When an employee is subjected to mistreatment within a California workplace, it can be difficult to know how to react. Many fear that speaking out will lead to retaliatory action or even dismissal. In some cases, the offensive behavior may be so ingrained into the culture of the company that individuals can feel uncomfortable making a complaint. Many times, employees do not feel that they are able to effectively fight back until the situation ends in termination. Once fired, a wrongful termination suit allows for the opportunity to bring the questionable treatment before a court of law.

A former employee of Lake California Property Owners Association Inc. has brought such a suit against her former employer. This comprises the second such suit in the past six months. The employee asserts within her complaint that she was subjected to multiple acts of sexual harassment at the hands of a manager for the association. In addition, she claims that inappropriate comments led to instances of unwanted physical contact and sexual innuendo.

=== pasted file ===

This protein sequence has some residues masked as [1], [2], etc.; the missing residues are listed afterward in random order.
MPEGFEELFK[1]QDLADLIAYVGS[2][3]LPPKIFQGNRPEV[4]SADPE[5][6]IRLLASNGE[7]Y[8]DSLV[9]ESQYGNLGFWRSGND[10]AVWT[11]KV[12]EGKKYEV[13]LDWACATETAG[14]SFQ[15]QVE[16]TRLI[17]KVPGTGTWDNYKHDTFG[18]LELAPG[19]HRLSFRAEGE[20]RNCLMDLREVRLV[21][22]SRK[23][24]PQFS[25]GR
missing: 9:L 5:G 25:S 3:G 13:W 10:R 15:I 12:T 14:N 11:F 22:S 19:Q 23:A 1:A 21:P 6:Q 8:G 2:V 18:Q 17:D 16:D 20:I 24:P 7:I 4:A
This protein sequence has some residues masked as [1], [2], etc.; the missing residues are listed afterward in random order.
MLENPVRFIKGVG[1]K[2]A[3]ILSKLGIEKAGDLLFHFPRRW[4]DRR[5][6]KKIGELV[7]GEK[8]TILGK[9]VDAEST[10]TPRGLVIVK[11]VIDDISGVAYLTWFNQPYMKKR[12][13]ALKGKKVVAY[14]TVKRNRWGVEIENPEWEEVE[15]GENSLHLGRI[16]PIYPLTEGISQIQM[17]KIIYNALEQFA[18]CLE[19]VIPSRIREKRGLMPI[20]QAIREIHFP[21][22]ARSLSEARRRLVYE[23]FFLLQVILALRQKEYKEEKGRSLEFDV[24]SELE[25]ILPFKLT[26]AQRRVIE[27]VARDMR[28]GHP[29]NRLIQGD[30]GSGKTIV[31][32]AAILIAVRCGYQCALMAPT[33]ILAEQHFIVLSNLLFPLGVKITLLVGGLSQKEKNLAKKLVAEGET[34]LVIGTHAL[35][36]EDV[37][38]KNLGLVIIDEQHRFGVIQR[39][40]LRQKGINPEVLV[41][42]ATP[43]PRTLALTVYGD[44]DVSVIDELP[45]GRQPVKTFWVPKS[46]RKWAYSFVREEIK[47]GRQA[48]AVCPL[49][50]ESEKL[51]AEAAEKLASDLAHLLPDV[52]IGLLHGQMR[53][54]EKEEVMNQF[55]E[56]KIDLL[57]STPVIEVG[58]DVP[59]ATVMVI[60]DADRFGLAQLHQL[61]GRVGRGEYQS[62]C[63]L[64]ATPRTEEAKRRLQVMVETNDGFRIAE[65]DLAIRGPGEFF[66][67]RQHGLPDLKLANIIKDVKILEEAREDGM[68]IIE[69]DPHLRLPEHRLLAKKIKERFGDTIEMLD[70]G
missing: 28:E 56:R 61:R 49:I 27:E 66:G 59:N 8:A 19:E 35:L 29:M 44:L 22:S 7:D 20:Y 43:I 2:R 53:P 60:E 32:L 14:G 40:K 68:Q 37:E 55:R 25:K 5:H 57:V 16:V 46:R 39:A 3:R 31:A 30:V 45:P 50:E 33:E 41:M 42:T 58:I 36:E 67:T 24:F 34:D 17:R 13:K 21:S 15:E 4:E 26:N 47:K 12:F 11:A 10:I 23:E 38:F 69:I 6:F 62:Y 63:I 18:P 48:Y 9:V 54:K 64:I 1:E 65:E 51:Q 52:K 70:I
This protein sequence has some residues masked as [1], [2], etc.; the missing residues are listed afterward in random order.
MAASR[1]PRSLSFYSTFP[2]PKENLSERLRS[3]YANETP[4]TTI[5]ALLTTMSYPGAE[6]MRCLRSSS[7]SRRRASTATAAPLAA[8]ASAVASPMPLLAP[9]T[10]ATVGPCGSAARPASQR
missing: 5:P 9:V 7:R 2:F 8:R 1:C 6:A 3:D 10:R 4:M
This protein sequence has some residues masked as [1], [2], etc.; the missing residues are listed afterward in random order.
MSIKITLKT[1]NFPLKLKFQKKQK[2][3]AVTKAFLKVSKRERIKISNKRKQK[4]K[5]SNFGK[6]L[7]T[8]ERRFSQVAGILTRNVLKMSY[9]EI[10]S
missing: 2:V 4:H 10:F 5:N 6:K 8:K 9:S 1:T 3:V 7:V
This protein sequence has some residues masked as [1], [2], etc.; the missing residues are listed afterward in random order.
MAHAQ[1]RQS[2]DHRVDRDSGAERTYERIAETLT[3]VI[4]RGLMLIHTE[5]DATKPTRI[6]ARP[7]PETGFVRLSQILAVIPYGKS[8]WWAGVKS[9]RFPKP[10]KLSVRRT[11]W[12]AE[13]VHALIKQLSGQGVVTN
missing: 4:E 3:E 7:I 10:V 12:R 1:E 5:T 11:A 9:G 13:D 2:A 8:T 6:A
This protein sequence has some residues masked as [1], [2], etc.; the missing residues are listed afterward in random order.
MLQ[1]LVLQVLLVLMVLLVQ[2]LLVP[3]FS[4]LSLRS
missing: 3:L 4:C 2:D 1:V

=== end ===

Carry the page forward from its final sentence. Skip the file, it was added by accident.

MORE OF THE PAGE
The lawsuit asks for both punitive and exemplary damages. The former employee claims that she has suffered lost income and a reduced earning capacity. In addition, she claims to have experiences physical injuries, mental and emotional distress and physical sickness connected to the inappropriate treatment and her subsequent firing. Because another female employee has made similar claims, the suit alleges that the company should have known about the actions of the manager and taken steps to stop him from harassing others.

As this case demonstrates, many California employees experience mistreatment within the workplace. While each experience is different, the underlying commonality in virtually all harassment suits involves a member of management leveraging his or her position of authority against another employee. Employees who are subjected to this type of mistreatment should investigate their legal rights. When harassment leads to the loss of one’s job, a wrongful termination suit may be the only path to justice.

Source: Anderson Valley Post, “Second ex-employee sues Lake California POA,” Raquel Royers, Jan. 15, 2013